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WHO Defunding Threatens Pillars Of U.S. Comprehensive National Power

The U.S. has recently withdrawn its share of World Health Organization (WHO) funding over a dispute concerning WHO’s initial response to the COVID-19 pandemic, as well as the organization’s relationship with China. This action follows a previous U.S. pattern of either withdrawing from multilateral treaties entirely, or attacking the very institutions it previously supported under the liberal, rules-based international order. Additionally, the WHO defunding, like previous U.S. attacks on multilateralism, is yet another side show in the main performance of rising U.S.-China great power competition. However, this latest maneuver is threatening the U.S.’ alliance system as well as its respect for multilateral institutions, both critical to its long-term national interests.

Image by Priyam Patel of Pixabay ©2020

WHO Latest Proxy Battle in U.S.-China Great Power Competition

The WHO has come under fire from the U.S. regarding its initial response to the COVID-19 pandemic. The U.S. has specifically criticized the accuracy of WHO’s original assessment of COVID-19’s human-to-human transmission, an assessment the U.S. claims was originally based on China’s data from its initial response to the virus. Additionally, the U.S. criticism of WHO’s initial actions points to the speed of the organization’s response. The U.S. argues that had WHO responded more quickly, it would have had more time to seal its own borders against travellers coming from China. 

Fundamentally, attacking China from the outside of such multilateral institutions as the WHO will only make the U.S. narrative appear less legitimate to the world community. This risk is true for China’s attacks on the U.S. as well. Additionally, with the incessant bickering between the U.S. and China, the European Union (EU) is starting to emerge as an independent pole with respect to actually tackling the COVID-19 epidemic on a multilateral basis. This development may indeed be in China’s interest, as it may seek to leverage the EU against the U.S., but it is most assuredly not in the U.S. interest.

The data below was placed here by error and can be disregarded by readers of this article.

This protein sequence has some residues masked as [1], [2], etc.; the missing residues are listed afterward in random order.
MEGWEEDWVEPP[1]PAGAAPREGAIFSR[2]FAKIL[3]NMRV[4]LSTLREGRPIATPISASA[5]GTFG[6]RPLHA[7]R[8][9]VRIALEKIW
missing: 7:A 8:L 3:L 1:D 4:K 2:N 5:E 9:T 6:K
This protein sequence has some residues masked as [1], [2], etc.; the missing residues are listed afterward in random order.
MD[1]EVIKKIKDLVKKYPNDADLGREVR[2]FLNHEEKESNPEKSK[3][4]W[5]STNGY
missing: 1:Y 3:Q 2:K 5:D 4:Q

An example of this is the recent world meeting with EU representatives, as well as those from the broader G20, to collectively begin action towards finding a COVID-19 vaccine. China was not present at this meeting. Additionally, the EU, working through the WHO, is starting proceedings to investigate the actual origin of COVID-19, independent of China’s wishes. As home to the COVID-19 epicenters of Italy, Spain, and now the U.K., the EU is immune neither to U.S.-China great power competition nor the COVID-19 crisis. Seeing no substantial leadership from either side, it is increasingly being forced to chart its own path.

Other Proxy Battles Remain

Climate change is universally understood by the scientific community to be the greatest challenge to the human species as a whole.  As China and the U.S. are the world’s two largest carbon dioxide emitters, it was also universally understood by global political leadership that U.S.-China cooperation would be essential to any progress in making the Paris climate accord a reality. As a consequence, the accord was another casualty of U.S.-China great power competition. Some in China held a suspicion that any type of climate accord would hinder China’s own economic development. Their argument was that The West did not let environmental concerns impede its own development before, so why should China’s development be so constricted now? 

Originally envisioned as a mechanism to envelop Asian states within a trading architecture which would address hi-tech concerns such as intellectual property protection, TPP was a major initiative under the U.S.’ rebalance to Asia. However, it also served concordant U.S. geopolitical motives to gradually enmesh China within TPP under U.S. leadership as a necessary consequence of growing Chinese economic development.

The U.S. has also recently withdrawn from the INF Treaty over allegations that Russia had already violated the terms of the agreement. However, a major reason for the U.S. withdrawal has been its desire to formulate a new treaty, with China as a signatory, which would serve to place restraints on several Chinese military spheres, such as its current regional leadership in ballistic and cruise missile technology. 

The U.S. must address its COVID-19 concerns with China from within the multilateral framework of the WHO so as to maintain legitimacy in the eyes of its allies. The U.S.’ alliance system and its respect for multilateral institutions are two key pillars which undergird its comprehensive national power. By continuing to attack China through the WHO, routinely now on an ideological basis, the U.S. is squandering this power and is not serving its own long-term interests. Summarily, the U.S. must recognize that continuing to attack China through the WHO will undermine not only its global alliance system, but its adherence to the value of international institutions as well, both critical to maintaining its long-term national power.

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Robert Shines

Robert is President of Bright Group Consulting USA, where he provides geopolitical forecasting services regarding U.S.-China relations. He is also an analyst with the Foreign Policy Association and Editor with Global Risk Insights.
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